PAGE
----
(Editor’s note: This article first appeared in Northern Health’s Healthier You – Winter 2018 edition on Healthy Relationships. Read the full issue here.)
When we think about healthy relationships, most of us think about our marriage or our relationship with our kids, but do you ever consider your relationship with food? We live in a world where it’s pretty easy to have negative thoughts about what and how we eat. We are bombarded with messages about diets, “good” or “bad” foods, and should/should-nots when it comes to our eating choices. Healthy eating brings to mind visions of perfectly portioned, balanced meals, prepped and packed snacks, and not a cookie or chip in sight.
But what if healthy eating was about more than nutrition? Let’s expand our thoughts on healthy eating to include something that affects our psychological, emotional and social health just as much as our physical health: building a healthy relationship with food.
What is a healthy relationship with food?
This looks different for everyone, but it’s a place where we are at peace with food. Food is more than providing your body with energy and nutrition, it also represents enjoyment, fun, family, culture, and experience. A healthy relationship with food allows us to eat for all of these reasons, without feelings of guilt. It includes ALL foods. It’s where we are practicing self-compassion when it comes to our eating habits, and letting go of perfection.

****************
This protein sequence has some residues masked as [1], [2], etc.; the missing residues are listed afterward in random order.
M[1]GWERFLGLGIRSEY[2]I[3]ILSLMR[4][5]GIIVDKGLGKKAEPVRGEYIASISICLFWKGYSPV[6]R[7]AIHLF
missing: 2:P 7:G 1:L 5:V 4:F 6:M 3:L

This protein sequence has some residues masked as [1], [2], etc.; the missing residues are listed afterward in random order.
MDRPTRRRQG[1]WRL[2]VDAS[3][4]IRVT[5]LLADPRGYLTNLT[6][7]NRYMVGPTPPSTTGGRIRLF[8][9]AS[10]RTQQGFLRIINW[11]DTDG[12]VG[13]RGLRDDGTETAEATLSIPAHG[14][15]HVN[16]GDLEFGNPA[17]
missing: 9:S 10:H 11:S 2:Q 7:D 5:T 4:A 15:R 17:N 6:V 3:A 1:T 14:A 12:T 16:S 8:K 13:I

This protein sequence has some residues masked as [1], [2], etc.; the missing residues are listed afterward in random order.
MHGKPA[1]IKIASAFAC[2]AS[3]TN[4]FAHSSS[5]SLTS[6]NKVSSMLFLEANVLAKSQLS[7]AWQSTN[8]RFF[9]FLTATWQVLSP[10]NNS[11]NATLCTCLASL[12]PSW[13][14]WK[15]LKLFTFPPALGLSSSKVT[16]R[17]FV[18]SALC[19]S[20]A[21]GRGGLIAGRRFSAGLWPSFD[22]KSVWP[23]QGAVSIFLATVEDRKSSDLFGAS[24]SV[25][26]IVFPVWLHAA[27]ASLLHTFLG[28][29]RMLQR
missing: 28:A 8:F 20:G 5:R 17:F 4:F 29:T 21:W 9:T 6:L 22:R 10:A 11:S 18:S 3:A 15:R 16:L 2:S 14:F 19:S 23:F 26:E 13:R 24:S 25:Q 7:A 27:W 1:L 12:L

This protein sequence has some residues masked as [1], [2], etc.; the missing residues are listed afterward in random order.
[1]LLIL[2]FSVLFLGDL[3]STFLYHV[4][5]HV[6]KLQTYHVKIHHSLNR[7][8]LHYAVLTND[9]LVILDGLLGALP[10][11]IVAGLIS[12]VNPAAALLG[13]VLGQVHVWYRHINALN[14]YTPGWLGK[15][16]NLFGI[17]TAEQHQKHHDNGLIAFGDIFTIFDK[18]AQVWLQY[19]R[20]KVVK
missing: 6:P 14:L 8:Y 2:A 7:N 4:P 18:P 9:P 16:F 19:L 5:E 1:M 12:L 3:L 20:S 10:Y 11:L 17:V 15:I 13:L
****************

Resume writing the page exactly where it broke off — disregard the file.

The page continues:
I’ve worked as a registered dietitian with Northern Health for five years, and seen first-hand the many ways that people struggle with eating. Whether it’s emotional eating, yo-yo dieting, struggling to keep a change, or low self-esteem related to our eating choices, I always encourage moving the conversation past “what I should be eating/not eating” to “why am I eating the way I am?” The majority of our decisions about food throughout the day aren’t necessarily about nutrition and physical hunger; what about habit, cravings, emotions, boredom, reward, etc.? If we only talk about nutrition in discussions about change, we aren’t addressing all the factors that play into our decisions about food. Examining our relationship with food and looking at the reasons behind WHY we are eating allows us to build a foundation for sustainable and positive change to our eating habits and behaviors.
Intuitive eating might be for you!
So, how do you build a positive relationship with food? Start with intuitive eating! Intuitive eating is an approach that helps us listen to our internal cues like hunger, fullness, and satisfaction to make decisions about what, when, and how much food to eat. As adults we are influenced by external cues like time of day, diets, food rules, and other messages about how to eat. Intuitive eating takes the focus off these external cues to help us learn to trust our bodies and be comfortable with our eating. It takes time to learn and master a new way of thinking about food and eating.
To get started, here are the first four principles of intuitive eating: